The session was organised by the Insafe Coordinator in collaboration with the Portuguese, Belgian, Maltese, Polish and UK Safer Internet Centres. The delegation shared their best practices on youth participation and how to engage young people in co-creating and developing new initiatives and resources. Moreover, the different centres explained how they collaborate with young people in developing awareness campaigns to effectively reach this target group, including those children in vulnerable situations, to tackle online trends.
In today's world, children are vulnerable for many reasons: poverty, disability, mental health issues, abuse or neglect, family breakdown, homelessness, discrimination, and social exclusion, not to mention migration and war. Several programmes have been designed to help social groups from diverse backgrounds, including those who are vulnerable. While these groups face different challenges, they also share the common need for online safety education and support in an increasingly complex social environment.
Moreover, all children can be considered vulnerable to an extent as they grow up in a world where decisions are made by others or adults, often with a very different perspective. Young people increasingly feel the pressure to adapt to a world where rights are not protected, risks are everywhere, and technological developments in the digital environment are beyond imagination.
The new European strategy for a Better Internet for Kids (BIK+), adopted by the European Commission in May 2022, aims to balance digital participation, empowerment, and protection of children in the digital environment. BIK+ is an adaptation of the 2012 BIK strategy, following a decade in which technological developments have exceeded all expectations.
Young people, as digital citizens of the future growing up in a digital environment, deserve to have a say in developments, safeguards, and their rights to shape the world they will live in. The BIK+ strategy, adopted after a long consultation process, aims to put children and young people at the forefront of key stakeholders and industry decisions in the digital environment in the coming years.
Each Safer Internet Centre participating on the panel presented their best practices related to youth participation.
Best practices from the Safer Internet Centre Belgium
Niels van Paemel, representing Child Focus Belgium, spoke about the CyberSquad initiative, a peer-to-peer online platform. As young people are increasingly online, it is easier to disclose their online issues through chat and with other young people their age because they feel better understood. This tool lets young people discuss their relationship issues, digital friendships, and online safety.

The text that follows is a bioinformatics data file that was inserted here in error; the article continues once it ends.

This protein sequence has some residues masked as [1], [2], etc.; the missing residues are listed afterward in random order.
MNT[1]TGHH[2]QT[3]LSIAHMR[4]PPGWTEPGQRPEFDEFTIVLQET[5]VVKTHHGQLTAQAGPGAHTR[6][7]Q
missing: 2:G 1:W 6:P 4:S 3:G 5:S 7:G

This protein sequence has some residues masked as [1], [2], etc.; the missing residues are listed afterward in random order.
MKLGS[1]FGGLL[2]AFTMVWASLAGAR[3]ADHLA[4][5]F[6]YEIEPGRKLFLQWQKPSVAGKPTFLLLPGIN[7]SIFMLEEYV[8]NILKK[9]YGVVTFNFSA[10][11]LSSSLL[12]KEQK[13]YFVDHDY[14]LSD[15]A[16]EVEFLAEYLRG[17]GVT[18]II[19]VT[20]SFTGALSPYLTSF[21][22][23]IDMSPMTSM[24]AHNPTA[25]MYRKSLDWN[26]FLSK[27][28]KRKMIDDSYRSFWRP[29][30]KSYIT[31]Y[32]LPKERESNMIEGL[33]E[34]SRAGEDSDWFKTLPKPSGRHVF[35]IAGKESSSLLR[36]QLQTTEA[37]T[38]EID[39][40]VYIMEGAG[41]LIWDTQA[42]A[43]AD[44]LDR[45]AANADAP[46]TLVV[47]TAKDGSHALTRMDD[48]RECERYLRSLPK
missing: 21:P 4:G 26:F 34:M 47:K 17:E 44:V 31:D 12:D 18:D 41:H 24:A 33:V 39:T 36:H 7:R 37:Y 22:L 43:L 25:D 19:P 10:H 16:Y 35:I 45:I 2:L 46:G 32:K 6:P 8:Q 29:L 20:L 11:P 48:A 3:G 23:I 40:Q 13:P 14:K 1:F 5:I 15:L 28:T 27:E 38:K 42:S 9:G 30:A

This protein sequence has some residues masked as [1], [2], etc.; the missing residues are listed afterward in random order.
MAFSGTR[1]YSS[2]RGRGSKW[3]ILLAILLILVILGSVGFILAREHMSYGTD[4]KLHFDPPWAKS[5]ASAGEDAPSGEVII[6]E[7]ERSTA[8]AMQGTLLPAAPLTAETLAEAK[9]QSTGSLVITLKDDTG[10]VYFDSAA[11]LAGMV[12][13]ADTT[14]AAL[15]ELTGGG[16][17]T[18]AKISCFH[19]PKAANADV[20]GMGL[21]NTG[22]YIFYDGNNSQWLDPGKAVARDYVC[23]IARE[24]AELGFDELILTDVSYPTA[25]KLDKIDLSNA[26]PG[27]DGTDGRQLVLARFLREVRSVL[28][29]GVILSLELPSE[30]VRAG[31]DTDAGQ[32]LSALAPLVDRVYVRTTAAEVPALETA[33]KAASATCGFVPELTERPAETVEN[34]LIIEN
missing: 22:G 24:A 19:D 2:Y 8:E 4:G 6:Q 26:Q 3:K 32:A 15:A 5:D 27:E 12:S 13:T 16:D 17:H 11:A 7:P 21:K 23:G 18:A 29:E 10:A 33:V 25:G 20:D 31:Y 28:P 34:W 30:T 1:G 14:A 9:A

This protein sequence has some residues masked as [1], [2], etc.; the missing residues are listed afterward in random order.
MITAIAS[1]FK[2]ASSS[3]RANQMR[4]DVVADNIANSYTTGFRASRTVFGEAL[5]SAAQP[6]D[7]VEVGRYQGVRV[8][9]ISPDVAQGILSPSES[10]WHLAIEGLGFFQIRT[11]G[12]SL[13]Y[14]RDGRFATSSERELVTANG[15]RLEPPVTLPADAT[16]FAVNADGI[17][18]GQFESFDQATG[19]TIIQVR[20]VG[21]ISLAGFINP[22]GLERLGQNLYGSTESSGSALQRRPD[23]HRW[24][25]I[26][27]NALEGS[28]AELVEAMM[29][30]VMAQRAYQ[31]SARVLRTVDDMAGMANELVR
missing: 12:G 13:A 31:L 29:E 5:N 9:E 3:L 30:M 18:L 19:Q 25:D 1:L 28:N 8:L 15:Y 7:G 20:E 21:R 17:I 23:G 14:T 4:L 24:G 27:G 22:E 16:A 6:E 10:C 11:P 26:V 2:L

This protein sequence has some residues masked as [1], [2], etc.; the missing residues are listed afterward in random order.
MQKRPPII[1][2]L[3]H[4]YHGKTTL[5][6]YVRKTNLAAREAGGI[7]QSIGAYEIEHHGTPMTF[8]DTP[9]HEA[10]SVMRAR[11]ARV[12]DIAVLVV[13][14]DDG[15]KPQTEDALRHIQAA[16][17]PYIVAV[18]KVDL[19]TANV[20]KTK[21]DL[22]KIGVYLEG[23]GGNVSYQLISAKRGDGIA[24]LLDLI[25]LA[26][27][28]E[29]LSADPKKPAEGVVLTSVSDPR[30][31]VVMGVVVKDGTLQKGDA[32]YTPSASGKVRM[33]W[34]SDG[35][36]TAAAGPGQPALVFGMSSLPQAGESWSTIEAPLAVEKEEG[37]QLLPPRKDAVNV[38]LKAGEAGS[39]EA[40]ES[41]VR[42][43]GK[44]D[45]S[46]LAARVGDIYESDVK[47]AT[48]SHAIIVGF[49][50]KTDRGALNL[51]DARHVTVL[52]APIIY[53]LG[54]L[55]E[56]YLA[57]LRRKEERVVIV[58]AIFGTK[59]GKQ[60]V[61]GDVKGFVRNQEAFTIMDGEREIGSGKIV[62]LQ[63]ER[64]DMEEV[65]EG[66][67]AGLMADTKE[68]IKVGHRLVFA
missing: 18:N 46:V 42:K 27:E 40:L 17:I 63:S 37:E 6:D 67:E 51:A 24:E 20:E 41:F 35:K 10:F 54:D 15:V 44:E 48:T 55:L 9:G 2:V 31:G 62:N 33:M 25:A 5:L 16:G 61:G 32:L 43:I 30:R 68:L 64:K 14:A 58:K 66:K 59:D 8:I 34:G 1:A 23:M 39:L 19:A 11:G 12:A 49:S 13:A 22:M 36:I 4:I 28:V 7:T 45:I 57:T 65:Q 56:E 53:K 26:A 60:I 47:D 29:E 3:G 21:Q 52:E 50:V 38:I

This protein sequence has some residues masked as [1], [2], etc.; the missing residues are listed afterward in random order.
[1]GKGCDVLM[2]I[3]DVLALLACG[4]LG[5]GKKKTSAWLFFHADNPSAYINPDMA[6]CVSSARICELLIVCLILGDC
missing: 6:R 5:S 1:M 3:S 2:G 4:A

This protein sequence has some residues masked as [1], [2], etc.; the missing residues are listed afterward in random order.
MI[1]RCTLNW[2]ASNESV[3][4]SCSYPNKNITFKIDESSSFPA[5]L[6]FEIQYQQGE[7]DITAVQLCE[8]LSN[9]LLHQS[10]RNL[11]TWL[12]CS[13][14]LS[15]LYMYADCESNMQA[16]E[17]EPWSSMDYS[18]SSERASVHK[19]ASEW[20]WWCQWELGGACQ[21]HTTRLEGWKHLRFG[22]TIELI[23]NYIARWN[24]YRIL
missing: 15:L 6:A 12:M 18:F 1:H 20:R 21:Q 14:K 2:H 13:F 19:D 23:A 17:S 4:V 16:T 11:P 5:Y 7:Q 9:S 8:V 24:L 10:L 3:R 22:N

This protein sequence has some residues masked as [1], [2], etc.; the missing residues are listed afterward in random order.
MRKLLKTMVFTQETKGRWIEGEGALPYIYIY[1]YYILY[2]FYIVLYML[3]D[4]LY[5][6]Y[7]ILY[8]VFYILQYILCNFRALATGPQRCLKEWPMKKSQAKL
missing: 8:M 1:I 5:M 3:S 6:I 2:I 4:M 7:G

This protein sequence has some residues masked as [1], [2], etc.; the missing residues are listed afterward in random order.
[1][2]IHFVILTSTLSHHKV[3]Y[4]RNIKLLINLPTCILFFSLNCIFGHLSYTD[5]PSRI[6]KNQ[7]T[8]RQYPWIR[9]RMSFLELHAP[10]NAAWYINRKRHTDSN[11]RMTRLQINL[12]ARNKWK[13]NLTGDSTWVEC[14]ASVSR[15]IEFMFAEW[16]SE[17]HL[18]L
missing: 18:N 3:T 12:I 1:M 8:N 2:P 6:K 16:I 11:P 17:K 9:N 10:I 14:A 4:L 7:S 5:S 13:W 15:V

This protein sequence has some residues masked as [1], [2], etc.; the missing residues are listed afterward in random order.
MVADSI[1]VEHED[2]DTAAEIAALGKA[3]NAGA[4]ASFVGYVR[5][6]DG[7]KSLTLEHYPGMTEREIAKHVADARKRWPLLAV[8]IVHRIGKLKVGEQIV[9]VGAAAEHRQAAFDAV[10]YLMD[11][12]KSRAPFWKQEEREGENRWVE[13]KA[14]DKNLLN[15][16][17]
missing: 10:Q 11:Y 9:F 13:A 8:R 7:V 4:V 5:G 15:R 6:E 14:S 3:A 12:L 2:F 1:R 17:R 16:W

Best practices from the Safer Internet Centre Malta
Deborah Vassallo, from BeSmartOnline! Malta, talked about an initiative conducted annually with a group of young people. A session on online rights and digital citizenship is held in every school in Malta with 13- and 14-year-olds, encouraging them to participate in a three-day residential during the summer period, in which several activities related to online safety are held. During the residential, the young people have opportunities to produce positive online content resources, which the Maltese Safer Internet Centre subsequently uses to support awareness-raising initiatives.
Best practices from the Safer Internet Centre Poland
Anna Rywczynska, coordinator of NASK Poland, spoke about the Digital Youth Forum, held yearly in hybrid form to allow an online audience to participate from Poland and Ukraine. Young people organise the Digital Youth Forum for young people. It focuses on sharing online experiences and empowering young people to take the lead in online safety initiatives. Approximately 700 young people participate in person, and more than 100,000 young people participate online.
Best practices from the Safer Internet Centre UK
Boris Radanovic, from South West grid for Learning (SWGfL), part of the UK Safer Internet Centre, presented a peer-to-peer educational programme. Called Digital Leaders and targeting children and young people between the ages of 7 and 18, this program gives children agency to make a difference in online safety in their school community. Some of these children form part of the Youth Advisory Board, and they design initiatives and learning activities for their peers.
The workshop was moderated by the Portuguese Safer Internet Centre, with the participation of Sofia Rasgado and João Martins, representing the BIK Youth Ambassador Programme. A multicultural audience and many young people attended the workshop.
Forums such as the IGF provide an excellent opportunity for networking and sharing best practices among different stakeholders, putting the Insafe network and the Better Internet for Kids strategy on the global map and highlighting the need for young people's voices and ideas to be considered.
- Link to workshop session: IGF 2023 Day 0 Event #16 Youth participation: co-creating the Insafe network | Internet Governance Forum (intgovforum.org)
- Link to session recording: IGF 2023 - Day 0 - Workshop 6 - YouTube (from 2:07:40 – 3:18:54)